Focus on the Law: Land Surveys

By Sharon Frankenberg,
Attorney at Law

Before you purchase land, it is a good idea to have a land survey done. A survey describes what it is you are buying. It will give you the metes and bounds description or reference to a parcel on a recorded map. A survey shows you what the boundary lines actually are. It can find your pins and markers which can help you in the future. A survey will show the location of physical improvements to the property such as buildings and driveways as well as natural features such as streams and ponds. A survey can locate encroachments onto the property that may impact that value and/or marketability of the property. Surveys locate easements for drainage and utilities which are typically recorded but a survey may also identify signs of unrecorded easements such as a travel easement. A travel easement may occur when a path across property is continuously used by neighbors over such a long period of time that the neighbors could be found to have a right to use it in the future.  Legal road access into the property may also be reflected on a survey. A survey can also calculate the acreage of the lot and shoreline footage. This can help resolve a discrepancy with the tax assessor’s acreage assessment.

Let’s say you are considering the purchase of a particular house and lot. There is a nice driveway running to the garage on the eastern side of the property and a wrought iron fence runs between the driveway and the next door neighbor’s yard, around the back and between the property and the neighbor on the other side. You expect the property lines to be where the fence is. The “occupied lines’ are where the property is physically occupied. If you obtain a survey, the occupied lines may be shown to be completely wrong. You may find out that that beautiful fence, part of the driveway and half of the garage is actually located over the boundary line and on the neighbor’s lot. You can save yourself a lot of heartache and litigation cost by canceling the purchase at that point. The survey prior to purchase is a very good investment.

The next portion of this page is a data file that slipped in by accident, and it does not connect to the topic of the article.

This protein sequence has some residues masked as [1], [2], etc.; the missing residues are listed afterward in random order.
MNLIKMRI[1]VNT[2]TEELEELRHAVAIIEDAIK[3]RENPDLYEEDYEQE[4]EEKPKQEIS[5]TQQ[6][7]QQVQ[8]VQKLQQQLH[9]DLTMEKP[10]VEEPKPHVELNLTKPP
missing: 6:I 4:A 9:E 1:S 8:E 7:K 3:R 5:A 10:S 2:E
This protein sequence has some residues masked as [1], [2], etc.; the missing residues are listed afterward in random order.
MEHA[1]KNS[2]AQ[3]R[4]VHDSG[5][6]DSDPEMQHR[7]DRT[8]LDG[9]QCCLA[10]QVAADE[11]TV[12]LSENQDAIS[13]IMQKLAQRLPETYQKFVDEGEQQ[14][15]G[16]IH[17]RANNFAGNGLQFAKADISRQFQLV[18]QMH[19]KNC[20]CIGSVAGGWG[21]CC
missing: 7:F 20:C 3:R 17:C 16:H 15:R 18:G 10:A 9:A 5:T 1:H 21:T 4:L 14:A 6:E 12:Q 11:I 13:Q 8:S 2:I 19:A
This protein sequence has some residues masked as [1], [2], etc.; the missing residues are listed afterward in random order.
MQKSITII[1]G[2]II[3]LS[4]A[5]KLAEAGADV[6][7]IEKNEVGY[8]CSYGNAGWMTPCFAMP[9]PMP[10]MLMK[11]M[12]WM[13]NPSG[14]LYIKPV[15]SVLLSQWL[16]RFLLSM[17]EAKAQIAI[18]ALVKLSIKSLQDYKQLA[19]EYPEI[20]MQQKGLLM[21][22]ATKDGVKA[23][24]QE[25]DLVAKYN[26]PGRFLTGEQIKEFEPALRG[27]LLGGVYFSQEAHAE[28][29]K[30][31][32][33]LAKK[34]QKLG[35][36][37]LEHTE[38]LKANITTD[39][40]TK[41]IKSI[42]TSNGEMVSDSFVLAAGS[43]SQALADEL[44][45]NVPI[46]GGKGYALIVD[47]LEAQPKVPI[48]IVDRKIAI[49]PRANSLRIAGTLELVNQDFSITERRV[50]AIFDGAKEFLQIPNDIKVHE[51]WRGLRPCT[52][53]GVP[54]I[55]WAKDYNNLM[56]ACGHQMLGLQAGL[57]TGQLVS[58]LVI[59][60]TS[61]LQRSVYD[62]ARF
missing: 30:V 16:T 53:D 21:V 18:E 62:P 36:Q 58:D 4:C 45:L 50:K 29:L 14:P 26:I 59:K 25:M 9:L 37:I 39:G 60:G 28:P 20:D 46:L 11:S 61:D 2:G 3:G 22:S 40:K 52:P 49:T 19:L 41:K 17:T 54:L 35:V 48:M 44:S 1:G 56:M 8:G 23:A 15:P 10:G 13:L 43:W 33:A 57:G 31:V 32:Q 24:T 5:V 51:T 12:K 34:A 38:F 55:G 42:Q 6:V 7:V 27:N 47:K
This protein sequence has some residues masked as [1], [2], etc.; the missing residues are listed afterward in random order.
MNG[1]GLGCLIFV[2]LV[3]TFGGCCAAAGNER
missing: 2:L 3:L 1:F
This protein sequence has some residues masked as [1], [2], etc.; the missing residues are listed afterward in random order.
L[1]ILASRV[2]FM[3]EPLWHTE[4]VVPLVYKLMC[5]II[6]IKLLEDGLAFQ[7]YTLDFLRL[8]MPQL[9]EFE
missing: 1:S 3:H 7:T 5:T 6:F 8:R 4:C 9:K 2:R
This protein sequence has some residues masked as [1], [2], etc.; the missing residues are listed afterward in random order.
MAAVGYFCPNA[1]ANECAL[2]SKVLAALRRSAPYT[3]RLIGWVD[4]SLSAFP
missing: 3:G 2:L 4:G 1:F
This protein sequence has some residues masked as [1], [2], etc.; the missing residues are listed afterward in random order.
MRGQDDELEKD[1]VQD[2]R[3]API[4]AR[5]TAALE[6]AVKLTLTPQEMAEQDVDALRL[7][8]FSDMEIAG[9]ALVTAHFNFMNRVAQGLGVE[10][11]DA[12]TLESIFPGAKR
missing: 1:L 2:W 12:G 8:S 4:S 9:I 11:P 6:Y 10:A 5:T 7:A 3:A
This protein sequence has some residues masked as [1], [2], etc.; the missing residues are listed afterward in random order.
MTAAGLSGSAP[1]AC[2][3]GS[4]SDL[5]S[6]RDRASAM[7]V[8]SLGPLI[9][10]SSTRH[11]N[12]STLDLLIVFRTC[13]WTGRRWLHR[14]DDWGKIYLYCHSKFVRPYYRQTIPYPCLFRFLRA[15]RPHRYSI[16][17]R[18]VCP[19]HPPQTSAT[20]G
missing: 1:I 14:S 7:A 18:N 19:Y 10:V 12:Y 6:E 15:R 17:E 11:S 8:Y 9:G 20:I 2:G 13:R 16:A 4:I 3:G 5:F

Likewise, you should never consider building anything without knowing where your current boundary lines and building setback lines are. I handled a case several years ago where the property owners built a new barn. Unfortunately, the barn was built entirely on the neighbor’s land and they were sued by the neighbors. Saving the expense of a survey beforehand cost them thousands of dollars in the long run.

In Tennessee, it is common practice for the buyer to pay for the cost of the survey. If the purchase is being financed through a bank, a survey is often required for the loan to be approved. Even if you have purchased an owner’s title insurance policy (also a very good idea), the title insurance policy has an exclusion which does not cover matters that an accurate survey of the property would disclose. The burden falls on the purchaser to investigate what he or she is buying. Obtaining a land survey is a valuable step in making an informed decision to buy real property.

Sharon Frankenberg is an experienced attorney licensed in Tennessee since 1988. She is a sole practitioner who handles real estate, foreclosures, landlord-tenant, probate, collections and general civil matters. She represents Social Security disability claimants and she represents creditors in bankruptcy proceedings. Her office is in Knoxville and she may be reached at (865)539-2100.

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